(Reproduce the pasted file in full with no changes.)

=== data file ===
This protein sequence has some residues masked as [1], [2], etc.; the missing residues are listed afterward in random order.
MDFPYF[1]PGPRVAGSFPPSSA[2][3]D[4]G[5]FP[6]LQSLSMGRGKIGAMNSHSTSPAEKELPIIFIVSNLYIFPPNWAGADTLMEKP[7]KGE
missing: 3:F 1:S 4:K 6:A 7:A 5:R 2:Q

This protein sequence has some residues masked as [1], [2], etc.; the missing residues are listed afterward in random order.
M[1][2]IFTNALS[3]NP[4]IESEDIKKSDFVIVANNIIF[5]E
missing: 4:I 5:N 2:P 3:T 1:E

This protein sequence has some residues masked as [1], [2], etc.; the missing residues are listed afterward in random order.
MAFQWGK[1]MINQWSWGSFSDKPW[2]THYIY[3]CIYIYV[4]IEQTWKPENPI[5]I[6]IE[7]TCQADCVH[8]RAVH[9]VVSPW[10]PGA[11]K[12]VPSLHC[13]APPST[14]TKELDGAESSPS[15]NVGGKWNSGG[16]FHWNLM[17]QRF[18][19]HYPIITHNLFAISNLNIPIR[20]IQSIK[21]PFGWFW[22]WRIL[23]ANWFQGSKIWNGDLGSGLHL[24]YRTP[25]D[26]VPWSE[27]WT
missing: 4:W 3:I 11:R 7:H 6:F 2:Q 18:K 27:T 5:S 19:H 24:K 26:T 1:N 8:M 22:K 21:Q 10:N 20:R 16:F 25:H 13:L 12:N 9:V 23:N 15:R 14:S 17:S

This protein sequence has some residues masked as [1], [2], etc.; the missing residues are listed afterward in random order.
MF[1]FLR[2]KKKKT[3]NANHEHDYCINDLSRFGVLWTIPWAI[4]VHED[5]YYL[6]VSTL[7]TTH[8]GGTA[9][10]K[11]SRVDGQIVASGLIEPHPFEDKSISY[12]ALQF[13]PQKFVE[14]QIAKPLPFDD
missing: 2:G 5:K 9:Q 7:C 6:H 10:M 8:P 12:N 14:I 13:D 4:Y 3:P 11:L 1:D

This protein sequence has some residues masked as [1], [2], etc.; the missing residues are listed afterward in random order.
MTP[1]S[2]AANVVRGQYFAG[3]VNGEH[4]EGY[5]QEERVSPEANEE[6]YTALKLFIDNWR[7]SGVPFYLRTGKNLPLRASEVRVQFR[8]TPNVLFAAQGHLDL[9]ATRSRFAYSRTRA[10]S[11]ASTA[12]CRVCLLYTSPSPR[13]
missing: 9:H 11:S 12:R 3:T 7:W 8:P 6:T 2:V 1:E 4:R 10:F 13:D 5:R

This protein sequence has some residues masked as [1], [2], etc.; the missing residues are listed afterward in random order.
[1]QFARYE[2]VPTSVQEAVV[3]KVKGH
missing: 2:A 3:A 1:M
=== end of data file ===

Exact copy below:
This protein sequence has some residues masked as [1], [2], etc.; the missing residues are listed afterward in random order.
MDFPYF[1]PGPRVAGSFPPSSA[2][3]D[4]G[5]FP[6]LQSLSMGRGKIGAMNSHSTSPAEKELPIIFIVSNLYIFPPNWAGADTLMEKP[7]KGE
missing: 3:F 1:S 4:K 6:A 7:A 5:R 2:Q

This protein sequence has some residues masked as [1], [2], etc.; the missing residues are listed afterward in random order.
M[1][2]IFTNALS[3]NP[4]IESEDIKKSDFVIVANNIIF[5]E
missing: 4:I 5:N 2:P 3:T 1:E

This protein sequence has some residues masked as [1], [2], etc.; the missing residues are listed afterward in random order.
MAFQWGK[1]MINQWSWGSFSDKPW[2]THYIY[3]CIYIYV[4]IEQTWKPENPI[5]I[6]IE[7]TCQADCVH[8]RAVH[9]VVSPW[10]PGA[11]K[12]VPSLHC[13]APPST[14]TKELDGAESSPS[15]NVGGKWNSGG[16]FHWNLM[17]QRF[18][19]HYPIITHNLFAISNLNIPIR[20]IQSIK[21]PFGWFW[22]WRIL[23]ANWFQGSKIWNGDLGSGLHL[24]YRTP[25]D[26]VPWSE[27]WT
missing: 4:W 3:I 11:R 7:H 6:F 2:Q 18:K 27:T 5:S 19:H 24:K 26:T 1:N 8:M 22:K 21:Q 10:N 20:R 16:F 25:H 13:L 12:N 9:V 23:N 15:R 14:S 17:S

This protein sequence has some residues masked as [1], [2], etc.; the missing residues are listed afterward in random order.
MF[1]FLR[2]KKKKT[3]NANHEHDYCINDLSRFGVLWTIPWAI[4]VHED[5]YYL[6]VSTL[7]TTH[8]GGTA[9][10]K[11]SRVDGQIVASGLIEPHPFEDKSISY[12]ALQF[13]PQKFVE[14]QIAKPLPFDD
missing: 2:G 5:K 9:Q 7:C 6:H 10:M 8:P 12:N 14:I 13:D 4:Y 3:P 11:L 1:D

This protein sequence has some residues masked as [1], [2], etc.; the missing residues are listed afterward in random order.
MTP[1]S[2]AANVVRGQYFAG[3]VNGEH[4]EGY[5]QEERVSPEANEE[6]YTALKLFIDNWR[7]SGVPFYLRTGKNLPLRASEVRVQFR[8]TPNVLFAAQGHLDL[9]ATRSRFAYSRTRA[10]S[11]ASTA[12]CRVCLLYTSPSPR[13]
missing: 9:H 11:S 12:R 3:T 7:W 8:P 6:T 2:V 1:E 4:R 10:F 13:D 5:R

This protein sequence has some residues masked as [1], [2], etc.; the missing residues are listed afterward in random order.
[1]QFARYE[2]VPTSVQEAVV[3]KVKGH
missing: 2:A 3:A 1:M